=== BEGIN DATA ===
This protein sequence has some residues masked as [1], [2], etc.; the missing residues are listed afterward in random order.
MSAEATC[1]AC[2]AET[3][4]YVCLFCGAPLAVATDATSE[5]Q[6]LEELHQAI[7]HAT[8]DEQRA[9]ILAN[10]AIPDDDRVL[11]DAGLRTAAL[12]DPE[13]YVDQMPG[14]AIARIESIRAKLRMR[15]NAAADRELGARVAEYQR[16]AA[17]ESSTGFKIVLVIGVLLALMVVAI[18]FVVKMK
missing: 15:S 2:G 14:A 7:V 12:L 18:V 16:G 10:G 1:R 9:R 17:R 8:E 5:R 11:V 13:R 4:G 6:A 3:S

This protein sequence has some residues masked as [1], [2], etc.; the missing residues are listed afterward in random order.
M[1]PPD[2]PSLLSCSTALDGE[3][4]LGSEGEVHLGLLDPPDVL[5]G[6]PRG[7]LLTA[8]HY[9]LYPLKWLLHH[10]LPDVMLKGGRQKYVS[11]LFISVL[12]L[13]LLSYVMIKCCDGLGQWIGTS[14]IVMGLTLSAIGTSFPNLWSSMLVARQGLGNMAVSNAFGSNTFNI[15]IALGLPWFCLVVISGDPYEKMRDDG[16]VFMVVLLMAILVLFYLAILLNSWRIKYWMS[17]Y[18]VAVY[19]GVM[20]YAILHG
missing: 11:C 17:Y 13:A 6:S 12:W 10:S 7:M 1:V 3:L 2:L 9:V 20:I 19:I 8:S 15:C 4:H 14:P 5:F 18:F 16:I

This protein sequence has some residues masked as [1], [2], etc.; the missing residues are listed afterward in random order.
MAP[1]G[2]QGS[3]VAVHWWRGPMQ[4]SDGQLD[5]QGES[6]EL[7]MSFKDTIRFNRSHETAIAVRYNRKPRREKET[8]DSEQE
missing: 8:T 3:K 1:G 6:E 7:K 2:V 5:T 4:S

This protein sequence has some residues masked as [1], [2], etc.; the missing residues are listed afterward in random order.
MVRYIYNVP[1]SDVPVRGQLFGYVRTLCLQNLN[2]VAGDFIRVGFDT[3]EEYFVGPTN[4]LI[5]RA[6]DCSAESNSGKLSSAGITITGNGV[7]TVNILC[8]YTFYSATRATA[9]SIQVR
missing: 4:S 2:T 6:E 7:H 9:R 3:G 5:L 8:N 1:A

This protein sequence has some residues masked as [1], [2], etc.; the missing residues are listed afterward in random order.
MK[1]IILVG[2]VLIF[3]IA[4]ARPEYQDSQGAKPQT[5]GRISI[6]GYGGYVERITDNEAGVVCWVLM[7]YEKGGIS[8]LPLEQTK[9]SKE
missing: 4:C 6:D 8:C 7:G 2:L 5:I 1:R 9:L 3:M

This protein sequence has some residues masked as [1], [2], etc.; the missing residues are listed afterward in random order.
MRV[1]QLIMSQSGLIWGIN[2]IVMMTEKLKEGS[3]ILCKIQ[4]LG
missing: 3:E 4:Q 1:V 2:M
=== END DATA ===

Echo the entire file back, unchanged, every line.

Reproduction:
This protein sequence has some residues masked as [1], [2], etc.; the missing residues are listed afterward in random order.
MSAEATC[1]AC[2]AET[3][4]YVCLFCGAPLAVATDATSE[5]Q[6]LEELHQAI[7]HAT[8]DEQRA[9]ILAN[10]AIPDDDRVL[11]DAGLRTAAL[12]DPE[13]YVDQMPG[14]AIARIESIRAKLRMR[15]NAAADRELGARVAEYQR[16]AA[17]ESSTGFKIVLVIGVLLALMVVAI[18]FVVKMK
missing: 15:S 2:G 14:A 7:V 12:L 18:V 16:G 10:G 1:R 9:R 17:R 8:E 5:R 11:V 13:R 4:G 6:A 3:S

This protein sequence has some residues masked as [1], [2], etc.; the missing residues are listed afterward in random order.
M[1]PPD[2]PSLLSCSTALDGE[3][4]LGSEGEVHLGLLDPPDVL[5]G[6]PRG[7]LLTA[8]HY[9]LYPLKWLLHH[10]LPDVMLKGGRQKYVS[11]LFISVL[12]L[13]LLSYVMIKCCDGLGQWIGTS[14]IVMGLTLSAIGTSFPNLWSSMLVARQGLGNMAVSNAFGSNTFNI[15]IALGLPWFCLVVISGDPYEKMRDDG[16]VFMVVLLMAILVLFYLAILLNSWRIKYWMS[17]Y[18]VAVY[19]GVM[20]YAILHG
missing: 11:C 17:Y 13:A 6:S 12:W 10:S 7:M 1:V 3:L 2:L 9:V 20:I 19:I 8:S 15:C 4:H 14:P 5:F 18:F 16:I

This protein sequence has some residues masked as [1], [2], etc.; the missing residues are listed afterward in random order.
MAP[1]G[2]QGS[3]VAVHWWRGPMQ[4]SDGQLD[5]QGES[6]EL[7]MSFKDTIRFNRSHETAIAVRYNRKPRREKET[8]DSEQE
missing: 8:T 3:K 1:G 6:E 7:K 2:V 5:T 4:S

This protein sequence has some residues masked as [1], [2], etc.; the missing residues are listed afterward in random order.
MVRYIYNVP[1]SDVPVRGQLFGYVRTLCLQNLN[2]VAGDFIRVGFDT[3]EEYFVGPTN[4]LI[5]RA[6]DCSAESNSGKLSSAGITITGNGV[7]TVNILC[8]YTFYSATRATA[9]SIQVR
missing: 4:S 2:T 6:E 7:H 9:R 3:G 5:L 8:N 1:A

This protein sequence has some residues masked as [1], [2], etc.; the missing residues are listed afterward in random order.
MK[1]IILVG[2]VLIF[3]IA[4]ARPEYQDSQGAKPQT[5]GRISI[6]GYGGYVERITDNEAGVVCWVLM[7]YEKGGIS[8]LPLEQTK[9]SKE
missing: 4:C 6:D 8:C 7:G 2:L 5:I 1:R 9:L 3:M

This protein sequence has some residues masked as [1], [2], etc.; the missing residues are listed afterward in random order.
MRV[1]QLIMSQSGLIWGIN[2]IVMMTEKLKEGS[3]ILCKIQ[4]LG
missing: 3:E 4:Q 1:V 2:M